A group of 25 female general partners from different countries are enlisting the help of the European Commission, the executive branch of the European Union, to establish a €3 billion fund of funds to ensure equal access to capital for European female-led venture capitalists.

During an online event on Thursday, Laura González-Estéfani, founder and CEO of TheVentureCity, and Kinga Stanislawska, managing general partner and co-founder of Experior VC, handed over a report on the state of VC funding in Europe to Mariya Gabriel, the European Commissioner for innovation, research, culture, education, and youth, on behalf of the co-authors.

Entitled “Invest in Women NOW: The Time is Now for the EU to Equal the Stakes for European Women in VC”, the report aims to help the industry reach a point by 2025 where at least 30% of the available capital goes to women-led funds. The current figure is around 3%.

The general partners behind the campaign have total assets worth around €2.9 billion under their management and represent funds, in which “45% are female but only 8% of females hold real firepower.”

Gender disparity 

Their findings highlight that only 10% of European VCs had a gender-mixed general partnership team from 2016 to 2020 and that just 1.7% of all capital went to female founders in Europe.

The report notes that the total estimated assets under management by women-led VC firms were €5 billion compared to €51 billion managed by the entire European VC firms during the four-year period.

In addition, the average fund size raised by women-led funds in Europe was estimated at less than €10 million compared to the €70 million average fund size raised by the European VCs in general.

“More diversity at the investor level leads to more diversity at the portfolio level. If we support women as the source of capital, we will see diverse results at a portfolio level. For that, we need coordinated initiatives. We can change the equation together. Awareness is key to changing the dynamics, the industry, and the world,” say the co-authors of the report.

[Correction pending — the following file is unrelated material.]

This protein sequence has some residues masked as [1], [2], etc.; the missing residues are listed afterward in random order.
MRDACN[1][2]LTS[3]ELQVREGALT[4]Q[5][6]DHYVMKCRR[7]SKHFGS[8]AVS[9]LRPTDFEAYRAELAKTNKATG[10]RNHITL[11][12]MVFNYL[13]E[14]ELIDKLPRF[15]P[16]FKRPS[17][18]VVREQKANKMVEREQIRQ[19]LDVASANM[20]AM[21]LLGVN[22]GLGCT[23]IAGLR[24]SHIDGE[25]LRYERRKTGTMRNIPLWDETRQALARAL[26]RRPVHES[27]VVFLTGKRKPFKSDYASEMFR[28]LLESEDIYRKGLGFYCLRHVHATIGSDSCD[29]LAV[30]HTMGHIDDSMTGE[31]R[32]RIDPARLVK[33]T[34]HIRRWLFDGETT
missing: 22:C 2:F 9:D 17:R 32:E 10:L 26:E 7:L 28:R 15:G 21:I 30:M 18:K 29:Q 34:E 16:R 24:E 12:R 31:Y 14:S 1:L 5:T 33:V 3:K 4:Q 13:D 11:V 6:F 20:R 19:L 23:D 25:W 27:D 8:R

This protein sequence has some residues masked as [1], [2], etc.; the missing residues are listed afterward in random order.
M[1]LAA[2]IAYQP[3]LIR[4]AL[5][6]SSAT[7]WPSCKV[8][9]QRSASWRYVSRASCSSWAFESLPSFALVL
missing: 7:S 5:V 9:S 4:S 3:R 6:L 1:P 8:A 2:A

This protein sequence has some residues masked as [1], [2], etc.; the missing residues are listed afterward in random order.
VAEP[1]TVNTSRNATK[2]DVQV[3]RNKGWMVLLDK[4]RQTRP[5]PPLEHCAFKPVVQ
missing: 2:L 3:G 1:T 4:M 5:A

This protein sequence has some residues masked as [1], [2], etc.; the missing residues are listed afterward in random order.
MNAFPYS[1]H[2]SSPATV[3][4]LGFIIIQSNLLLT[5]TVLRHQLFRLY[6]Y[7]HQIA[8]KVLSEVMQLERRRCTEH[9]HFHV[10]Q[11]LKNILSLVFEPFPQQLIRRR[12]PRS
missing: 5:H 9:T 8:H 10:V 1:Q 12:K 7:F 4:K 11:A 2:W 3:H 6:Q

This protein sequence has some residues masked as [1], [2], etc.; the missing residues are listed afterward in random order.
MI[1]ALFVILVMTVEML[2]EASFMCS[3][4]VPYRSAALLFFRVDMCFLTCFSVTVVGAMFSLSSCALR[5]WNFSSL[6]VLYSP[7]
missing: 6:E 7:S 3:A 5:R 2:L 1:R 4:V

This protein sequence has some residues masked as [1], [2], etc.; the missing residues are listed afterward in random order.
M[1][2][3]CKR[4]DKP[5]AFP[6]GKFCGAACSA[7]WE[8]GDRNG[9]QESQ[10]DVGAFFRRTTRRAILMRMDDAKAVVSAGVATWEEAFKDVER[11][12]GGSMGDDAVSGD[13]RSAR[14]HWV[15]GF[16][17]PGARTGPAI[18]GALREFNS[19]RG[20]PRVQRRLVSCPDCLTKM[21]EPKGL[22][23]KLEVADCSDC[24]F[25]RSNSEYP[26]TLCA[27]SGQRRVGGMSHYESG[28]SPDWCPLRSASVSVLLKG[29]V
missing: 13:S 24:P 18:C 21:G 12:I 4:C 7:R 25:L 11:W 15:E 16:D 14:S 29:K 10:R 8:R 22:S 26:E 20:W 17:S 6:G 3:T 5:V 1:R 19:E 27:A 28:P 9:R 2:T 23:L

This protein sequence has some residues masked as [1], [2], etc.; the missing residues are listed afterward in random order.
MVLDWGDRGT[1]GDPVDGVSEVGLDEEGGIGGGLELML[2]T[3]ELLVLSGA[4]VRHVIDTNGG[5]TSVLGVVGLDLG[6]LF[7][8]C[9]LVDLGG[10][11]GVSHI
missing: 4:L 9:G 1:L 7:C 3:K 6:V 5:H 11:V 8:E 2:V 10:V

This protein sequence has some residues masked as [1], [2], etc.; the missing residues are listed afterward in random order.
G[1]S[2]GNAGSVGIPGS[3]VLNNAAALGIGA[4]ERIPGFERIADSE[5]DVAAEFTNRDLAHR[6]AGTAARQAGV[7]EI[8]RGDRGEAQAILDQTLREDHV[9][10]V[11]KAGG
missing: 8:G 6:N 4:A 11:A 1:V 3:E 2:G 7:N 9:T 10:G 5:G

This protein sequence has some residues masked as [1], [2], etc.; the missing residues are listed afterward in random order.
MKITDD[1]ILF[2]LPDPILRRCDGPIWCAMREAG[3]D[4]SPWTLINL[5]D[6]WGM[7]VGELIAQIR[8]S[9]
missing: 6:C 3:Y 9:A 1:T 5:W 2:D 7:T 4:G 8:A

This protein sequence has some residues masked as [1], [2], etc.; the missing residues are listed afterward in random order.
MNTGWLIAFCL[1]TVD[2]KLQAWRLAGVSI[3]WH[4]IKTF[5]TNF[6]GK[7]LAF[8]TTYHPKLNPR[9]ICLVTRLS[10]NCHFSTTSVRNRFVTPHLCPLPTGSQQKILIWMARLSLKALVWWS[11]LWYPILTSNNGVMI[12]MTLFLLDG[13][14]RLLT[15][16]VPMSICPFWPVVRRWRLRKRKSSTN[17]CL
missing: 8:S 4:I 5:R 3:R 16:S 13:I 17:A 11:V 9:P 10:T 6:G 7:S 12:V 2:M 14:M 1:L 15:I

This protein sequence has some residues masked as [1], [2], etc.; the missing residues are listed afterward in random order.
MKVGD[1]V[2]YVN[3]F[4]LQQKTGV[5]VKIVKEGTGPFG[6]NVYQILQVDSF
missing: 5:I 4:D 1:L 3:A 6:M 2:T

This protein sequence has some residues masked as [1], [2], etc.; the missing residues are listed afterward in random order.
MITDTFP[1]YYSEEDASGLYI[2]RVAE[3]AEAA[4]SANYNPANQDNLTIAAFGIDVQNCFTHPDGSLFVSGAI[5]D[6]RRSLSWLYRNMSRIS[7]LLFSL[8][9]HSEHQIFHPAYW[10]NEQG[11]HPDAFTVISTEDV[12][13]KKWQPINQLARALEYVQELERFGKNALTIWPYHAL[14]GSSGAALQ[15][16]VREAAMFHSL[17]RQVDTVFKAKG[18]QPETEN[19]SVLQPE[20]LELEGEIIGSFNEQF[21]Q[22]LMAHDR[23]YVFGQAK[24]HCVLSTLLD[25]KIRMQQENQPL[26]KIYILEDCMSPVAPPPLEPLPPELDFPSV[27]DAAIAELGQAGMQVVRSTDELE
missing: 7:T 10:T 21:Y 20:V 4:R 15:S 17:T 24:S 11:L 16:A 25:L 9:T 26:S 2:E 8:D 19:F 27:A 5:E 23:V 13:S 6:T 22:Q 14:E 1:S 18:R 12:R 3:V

For more innovation in Europe, according to them, there is a need for more projects that represent clean, green, medical, and education sectors with solid elements of deep tech “and female general partners are the ones who invest most in these projects.”  

Only 10% of European VCs had a gender-mixed general partnership team from 2016 to 2020, and just 1.7% of all capital went to female founders in Europe.

Need to empower women

“We are at an amazing time in history where technology investments are going through the roof,” said Stanislawska, who is also the founder of European Women in VC, a community of nearly 700 senior VC women professionals and over 5500 followers that was instrumental in drafting the report.

She lamented that female general partners are still facing many challenges despite the current abundance of capital and investment opportunities.

“What we’ve discovered is that female and mixed teams outperform every time. Therefore, we want to make sure that women get the right seat at the table and are able to work to their full potential.”

González-Estéfani from TheVentureCity, another leader of the initiative, called it a “historic day” for the female VC community and expressed hope that it will change the status quo for the better.

Action plan

The group behind the campaign has proposed a number of measures to be taken toward this end, including the establishment of a European Fund of Funds of €3 billion to “anchor female-led VCs and growth funds by contributing up to 50% of the capitalization of those funds, up to a maximum commitment size of €100 million per fund.”

They also called for developing a tracking platform to make sure female-founded companies are being supported, providing grants or loans to address the lack of capital upfront to fund the general partner contribution, setting up relationship-building events for women-led VC firms and limited partners, and financial incentives to encourage investment in women-led funds.

(Image source: Experior VC)
(Image source: Experior VC)

‘Timely’ initiative

The European Commissioner expressed her “full support” for the “timely” initiative, noting that she believes highly qualified women can contribute greatly to the entire startup ecosystem in Europe and its economic recovery following the coronavirus pandemic.

“We have to act at all levels… and we need to work with men as allies,” Gabriel said and added that her team will analyze the proposals made and integrate them into the recommendations they make on a regular basis to the authorities concerned so that the necessary reforms can be introduced.

“We would like to make Europe in 2030 a continent with the highest growth of female tech founders, CEOs, tech, investors, and business agents, and it’s worth working for.”

Those interested in supporting the initiative can sign the related petition here. It has already received over 800 signatures from leading European and international investors, VCs, and limited partners.

Disclaimer: This article mentions a client of an Espacio portfolio company.